Friday, May 13, 2022

Red Letter Poem #110

 The Red Letters



In ancient Rome, feast days were indicated on the calendar by red letters.  To my mind, all poetry and art serves as a reminder that every day we wake together beneath the sun is a red-letter day.


                                                                                                          – Steven Ratiner



Red Letter Poem #110



This is one of the things I love most about poetry: there isn’t a single rule, aesthetic stricture, established formulation, honored tradition – no matter how critically revered or widely practiced – for which I can’t offer you an example of a poet who violated said rule in order to achieve a successful poem.  Perhaps that is poetry’s ‘prime directive’: once a new poem begins to announce itself inside your consciousness, do anything – no matter how devilishly subtle or lavishly irregular – if (and I must stress that sense of necessity) it helps you to bring that dynamic vision, that singular music to the page.


One of those ‘best practices’ young poets learn in writing classes: don’t beat around the bush. You should move directly into the heart of the subject; don’t sacrifice clarity or economy of expression by allowing the poem’s attention to wander.  After all, how can you expect a reader to be moved if the poem indulges in detour or distraction?  Well, tell that to acclaimed poets like Frank O’Hara or Ruth Stone, Philip Levine or Wislawa Szymborska – who each seemed to make detours into an art form, creating a new experience of consciousness within poetry by mimicking the way our minds often meander, subvert and, seemingly, stumble upon a more meaningful destination than the conventional one sighted at the outset.  Jennifer Garfield – another fine poet making Arlington her home – has her own version of such anomalous behavior, often second-guessing herself within the poem, challenging her own perceptions, only to offer at the end some realization, some unexpected clarity made more satisfying for the circuitous route that brought us there.  If I tell you a poem entitled “Spring” contains baby bunnies and tulips, I’m sure you have some immediate and Hallmark-like expectations about the piece in question.  But this poet continually undercuts our assumptions and, in doing so, reminds us of our own doubts and insecurities, our often-formless craving for clear emotional resolutions in a world where such things are, at the least, problematic if not downright impossible.  Jennifer has published poetry in such journals as The Threepenny Review, Frontier Poetry, Sugarhouse Review, and Salamander, and was recently featured in Mass Poetry’s Hard Work of Hope series.  She’s also the recipient of The Martha's Vineyard Institute for Creative Writing Parent-Writer Fellowship.  She’s one of those poets whose voice and vision seem desultory and eccentric – and then, after a few readings, inevitable and strangely trustworthy.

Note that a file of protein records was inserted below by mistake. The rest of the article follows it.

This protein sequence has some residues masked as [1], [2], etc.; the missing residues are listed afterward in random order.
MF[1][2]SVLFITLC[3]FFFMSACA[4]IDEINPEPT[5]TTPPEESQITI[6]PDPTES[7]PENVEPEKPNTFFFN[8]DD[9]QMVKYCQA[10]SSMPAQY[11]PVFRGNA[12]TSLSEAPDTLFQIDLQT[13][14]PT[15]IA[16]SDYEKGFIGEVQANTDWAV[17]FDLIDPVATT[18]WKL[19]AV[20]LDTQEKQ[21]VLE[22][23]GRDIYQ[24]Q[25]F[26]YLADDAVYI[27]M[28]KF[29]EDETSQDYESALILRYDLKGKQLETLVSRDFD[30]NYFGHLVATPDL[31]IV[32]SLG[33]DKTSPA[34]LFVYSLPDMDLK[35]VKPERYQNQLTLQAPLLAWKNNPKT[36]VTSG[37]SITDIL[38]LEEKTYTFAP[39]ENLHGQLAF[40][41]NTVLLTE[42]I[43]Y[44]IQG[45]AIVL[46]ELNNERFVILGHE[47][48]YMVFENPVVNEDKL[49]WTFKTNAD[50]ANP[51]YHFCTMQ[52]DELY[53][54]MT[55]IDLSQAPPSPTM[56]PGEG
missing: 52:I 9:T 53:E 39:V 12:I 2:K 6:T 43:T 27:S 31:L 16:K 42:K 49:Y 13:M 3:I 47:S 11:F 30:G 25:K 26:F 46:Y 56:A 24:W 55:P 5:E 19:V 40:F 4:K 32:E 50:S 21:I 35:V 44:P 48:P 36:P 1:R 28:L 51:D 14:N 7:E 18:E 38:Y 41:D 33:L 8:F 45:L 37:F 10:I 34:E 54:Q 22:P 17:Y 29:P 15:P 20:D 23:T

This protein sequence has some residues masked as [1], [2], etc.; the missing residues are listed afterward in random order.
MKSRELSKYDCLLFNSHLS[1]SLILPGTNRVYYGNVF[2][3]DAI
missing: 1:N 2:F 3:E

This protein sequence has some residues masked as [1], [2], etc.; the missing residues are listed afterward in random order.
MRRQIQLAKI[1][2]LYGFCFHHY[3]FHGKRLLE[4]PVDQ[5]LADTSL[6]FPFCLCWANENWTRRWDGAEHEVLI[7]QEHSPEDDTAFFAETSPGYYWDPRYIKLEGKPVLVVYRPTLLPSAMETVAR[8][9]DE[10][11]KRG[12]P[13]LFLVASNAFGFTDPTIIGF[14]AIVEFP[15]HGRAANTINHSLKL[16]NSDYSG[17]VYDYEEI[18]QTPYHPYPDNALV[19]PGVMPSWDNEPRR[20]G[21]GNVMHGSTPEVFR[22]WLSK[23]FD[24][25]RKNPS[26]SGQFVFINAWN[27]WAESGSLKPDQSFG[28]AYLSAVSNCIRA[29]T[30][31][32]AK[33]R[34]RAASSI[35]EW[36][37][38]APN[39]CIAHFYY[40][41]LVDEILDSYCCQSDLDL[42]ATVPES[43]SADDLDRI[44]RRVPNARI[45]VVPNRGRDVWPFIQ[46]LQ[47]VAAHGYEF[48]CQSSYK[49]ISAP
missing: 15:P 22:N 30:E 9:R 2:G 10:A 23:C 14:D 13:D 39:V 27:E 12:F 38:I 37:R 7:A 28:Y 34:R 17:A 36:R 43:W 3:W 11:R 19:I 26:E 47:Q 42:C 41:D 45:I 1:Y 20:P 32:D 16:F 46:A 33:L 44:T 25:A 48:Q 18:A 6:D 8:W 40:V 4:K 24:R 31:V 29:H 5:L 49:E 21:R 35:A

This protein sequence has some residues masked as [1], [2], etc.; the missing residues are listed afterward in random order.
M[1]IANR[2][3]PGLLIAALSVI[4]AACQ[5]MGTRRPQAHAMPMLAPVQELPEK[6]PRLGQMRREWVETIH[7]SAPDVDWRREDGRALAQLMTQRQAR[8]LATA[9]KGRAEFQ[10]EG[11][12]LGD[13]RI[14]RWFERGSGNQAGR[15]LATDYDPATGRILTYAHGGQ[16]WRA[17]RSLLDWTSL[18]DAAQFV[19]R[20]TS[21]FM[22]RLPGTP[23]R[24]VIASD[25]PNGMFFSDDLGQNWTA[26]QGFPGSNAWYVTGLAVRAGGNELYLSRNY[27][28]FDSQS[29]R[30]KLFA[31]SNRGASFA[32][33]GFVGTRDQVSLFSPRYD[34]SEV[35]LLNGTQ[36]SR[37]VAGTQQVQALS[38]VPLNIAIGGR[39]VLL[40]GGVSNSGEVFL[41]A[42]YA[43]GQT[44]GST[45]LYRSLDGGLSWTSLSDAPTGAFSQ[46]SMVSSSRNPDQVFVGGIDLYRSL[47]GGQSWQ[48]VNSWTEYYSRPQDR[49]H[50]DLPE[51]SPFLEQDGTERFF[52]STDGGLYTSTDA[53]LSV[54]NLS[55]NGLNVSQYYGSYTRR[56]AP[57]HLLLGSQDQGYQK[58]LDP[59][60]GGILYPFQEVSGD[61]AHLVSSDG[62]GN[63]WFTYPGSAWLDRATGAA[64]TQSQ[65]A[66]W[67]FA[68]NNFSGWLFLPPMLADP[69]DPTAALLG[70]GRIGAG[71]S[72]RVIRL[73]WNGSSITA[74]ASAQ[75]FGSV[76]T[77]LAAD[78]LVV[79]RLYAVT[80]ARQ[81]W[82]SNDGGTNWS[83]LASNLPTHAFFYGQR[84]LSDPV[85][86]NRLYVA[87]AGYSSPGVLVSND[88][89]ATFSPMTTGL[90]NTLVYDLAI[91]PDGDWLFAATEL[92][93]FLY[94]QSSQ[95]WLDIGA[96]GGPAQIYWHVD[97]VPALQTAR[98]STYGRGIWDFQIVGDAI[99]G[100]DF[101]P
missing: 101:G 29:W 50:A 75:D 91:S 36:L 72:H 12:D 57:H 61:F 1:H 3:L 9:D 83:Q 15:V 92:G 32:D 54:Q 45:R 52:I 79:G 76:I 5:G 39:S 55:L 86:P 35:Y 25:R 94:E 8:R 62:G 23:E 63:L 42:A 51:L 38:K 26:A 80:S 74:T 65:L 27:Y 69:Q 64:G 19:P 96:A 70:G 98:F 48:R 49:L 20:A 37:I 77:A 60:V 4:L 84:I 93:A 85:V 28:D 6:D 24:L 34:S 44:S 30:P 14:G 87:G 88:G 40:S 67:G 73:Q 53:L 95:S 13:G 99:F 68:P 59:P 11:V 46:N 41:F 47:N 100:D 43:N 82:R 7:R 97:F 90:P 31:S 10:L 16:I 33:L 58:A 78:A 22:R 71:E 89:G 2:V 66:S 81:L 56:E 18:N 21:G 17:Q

So if spring is a time of rebirth and renewal, shouldn’t a spring poem take Ezra Pound’s directive to heart – “make it new!” – and uncover what unimagined moments might be blooming inside even everyday consciousness?  And if new poems seem to sprout each May, attempting to honor both the season and, of course, Mother’s Day, I’d gladly help myself to ones as mysterious and honestly self-reflective as Jennifer’s.  Her “Spring” produces both a smile and a wince, and makes me grateful to have endured another winter.







There are baby bunnies in our neighbor’s yard 

hiding behind an old ladder. I watch them 

while doing dishes and think to show my own kids 


the miracle of spring, but I don’t. You are a bad mother, 

the voice in my head says. It sounds a lot like 

my own mother. I turn her words into statues 


and arrange them in the garden. Bunnies hop 

over syllables, unbothered by their tone and history. 

Can I not be wild without strumming my list 


of failures? Let me admire someone else’s flowers, 

not mine, I don’t know how to make things grow. 

Yet somehow the kids keep sprouting, 


even when I keep the bunnies to myself 

for reasons I can’t explain, and don’t you see? 

Spring really is meant for poetry. Or poetry 


is meant for spring. Or I’ve been stuck inside

too long and willing to mistake any damn season 

for spring. I forgot to mention the tulips 


and the pink blossoms

on our tree, opening their hearts

to no one but the sky. 



                         – Jennifer Garfield




The Red Letters 3.0


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